“Behold my servant, whom I uphold!” (verse 1) When our Lord Jesus took upon Himself the form of a servant, and began to wash the feet of His disciples; it was no new office that He performed – for His life was always one of service and of ministry. Without a doubt, this passage in Isaiah’s prophecy is speaking of our Savior. The Holy Spirit, by the Evangelist Matthew, directly refers these verses to Him; and He teaches us that their meaning was filled to the brim by that matchless life which cast its radiance upon our world for a brief time (Matt. 12:18). O that He Who took upon Himself the form of a Servant would so dwell in us, that we may imitate those features of His earthly ministry!
There are some rare qualities which Jehovah calls us to behold in the servant in whom His soul delights: a Divine modesty, a Divine humility, and a Divine perseverance. First, let us consider the modesty with which the Lord’s servant will do his or her work. God is always at work in our world – leading the progress of the sun, refreshing grass with dew, directing the flight of the morning beams and the glancing light of the firefly, watching over our paths, and determining the fall of the shell upon the sands of the ocean-bottom. But all of this work is done so quietly and so unobtrusively! He spreads the breakfast-table each morning for myriads – in the woods, in the oceans, and in the homes of human beings. But we never catch a visible glimpse of Him to Whom we owe all. And this quality is God’s hallmark-seal upon the best work of His servants, too – the work which neither seeks nor needs advertisement.
But the Lord also desires us to notice the humility of the best work. God’s choicest dealings have been with shepherd-boys who have been taken fresh from their flocks, with youngest sons who have no hope of fame or notice in the world, and with maidens growing to beauty in the obscurity of some highland village. He has put down the mighty from their seat, and exalted the humble and meek! And so it was with our Lord Jesus. He passed by Herod’s palace, and chose Bethlehem and its manger-bed for the place of His birth. He refused the empires of the world, and took the way of the cross. He selected His Apostles and disciples from the ranks of the poor. He revealed His choicest secrets to babes. He left the society of the Pharisees and scribes; and He expended Himself upon bruised reeds and smoking flax, upon dying thieves and fallen women, and upon the peasant-folk of the Galilean countryside.
Let us not forget to consider the Divine perseverance of true service for the Lord God. Although He is principally concerned with the bruised reed and the dimly burning wick, He Himself is neither one nor the other! He is never discouraged, nor does He fail in His work. This is also a characteristic of the best work for the Lord. The work which emanates from the flesh is full of passion, fury, and impulse; but it soon exhausts itself, and sinks back without any energy left. But perseverance in the face of scorn and difficulty, in the teeth of pitiless criticism and obstinate hate, up the hillside or across the swamp – this serves to illustrate that the task has been Divinely given, and that the ardent soul is fueling its strength from Divine resources.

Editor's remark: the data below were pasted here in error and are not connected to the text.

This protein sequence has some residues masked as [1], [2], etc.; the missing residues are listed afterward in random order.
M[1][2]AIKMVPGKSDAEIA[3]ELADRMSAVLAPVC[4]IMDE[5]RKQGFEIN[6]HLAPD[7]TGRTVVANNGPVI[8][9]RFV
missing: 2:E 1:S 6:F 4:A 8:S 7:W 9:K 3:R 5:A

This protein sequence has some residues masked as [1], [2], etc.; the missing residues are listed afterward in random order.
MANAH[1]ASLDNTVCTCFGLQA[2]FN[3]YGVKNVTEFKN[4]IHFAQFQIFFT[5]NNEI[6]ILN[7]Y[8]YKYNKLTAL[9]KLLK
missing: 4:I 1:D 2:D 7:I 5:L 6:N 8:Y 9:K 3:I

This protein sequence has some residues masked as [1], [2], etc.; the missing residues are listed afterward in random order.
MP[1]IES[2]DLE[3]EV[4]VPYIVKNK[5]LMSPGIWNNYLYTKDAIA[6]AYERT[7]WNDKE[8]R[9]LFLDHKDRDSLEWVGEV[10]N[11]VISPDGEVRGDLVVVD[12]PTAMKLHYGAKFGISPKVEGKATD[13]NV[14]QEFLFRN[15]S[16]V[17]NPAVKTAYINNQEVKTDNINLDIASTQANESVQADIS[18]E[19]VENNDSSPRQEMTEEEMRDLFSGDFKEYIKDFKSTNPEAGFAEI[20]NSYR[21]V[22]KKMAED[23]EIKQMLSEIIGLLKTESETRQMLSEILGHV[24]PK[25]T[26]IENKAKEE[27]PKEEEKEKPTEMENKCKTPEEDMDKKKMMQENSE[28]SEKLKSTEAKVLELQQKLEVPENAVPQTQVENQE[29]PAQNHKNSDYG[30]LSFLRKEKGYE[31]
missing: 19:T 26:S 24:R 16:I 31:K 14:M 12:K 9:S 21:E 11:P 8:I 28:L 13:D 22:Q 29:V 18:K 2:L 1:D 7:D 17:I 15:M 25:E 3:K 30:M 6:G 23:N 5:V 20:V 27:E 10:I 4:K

Such are the Divine principles of Christian work and service. And they need to be studied by each of us, if we desire to hear God say of us – as He has already said of the Lord Jesus – “Behold, my servant, whom I uphold; mine elect, in whom my soul delighteth!” But characteristics such as these three which we have just considered – no matter how excellent they are – will be of no use to us until the blessing of the Holy Spirit has been added to them (verse 1).
Beginning in verse 13, we seem to have a prophecy of the great things that God would do to prepare the way for His children to sing His praises (verse 12). To begin with, He would appear in His power and glory – more than ever before. Thus did our Savior in the preaching of His Gospel, in the Divine power and energy which went along with it, and in the wonderful success that it had in the pulling down of Satan’s stronghold (verses 13-14). And as a prophetic picture of this great spiritual deliverance of His people, the Lord undertook the redemption of the captive Jews out of Babylon. But He would not only appear in His power and glory, He would also manifest His favor and grace toward those whose spirits He had stirred up to follow Him (verse 16). He will show them the way to life and happiness by Jesus Christ, Who is the Way, the Truth, and the Life. In addition to all of this, the Lord promised to particularly put those persons to confusion who worshiped idols – notwithstanding the attempts made, by the preaching of the Gospel, to turn them away from their false gods (verse 17). And even today, we may see many examples of how idolatry falls before the preaching of the Gospel, and is scattered like darkness before the light of the sun.
Having spoken words of comfort and encouragement to the believing Jews, who waited for the consolation of Israel; the prophet turned (verses 18-25) to those among them who were unbelieving, and he spoke words of conviction and humiliation to them. These unbelieving Jews were a picture of all – both Jews and Gentiles – who reject Christ and are rejected by Him. Let us pray for grace that we may not be among this number!
Thank You, Jesus, for showing tender love to Your people; for You will not break or extinguish us, even though we are like bruised reeds and smoking flax! Amen.
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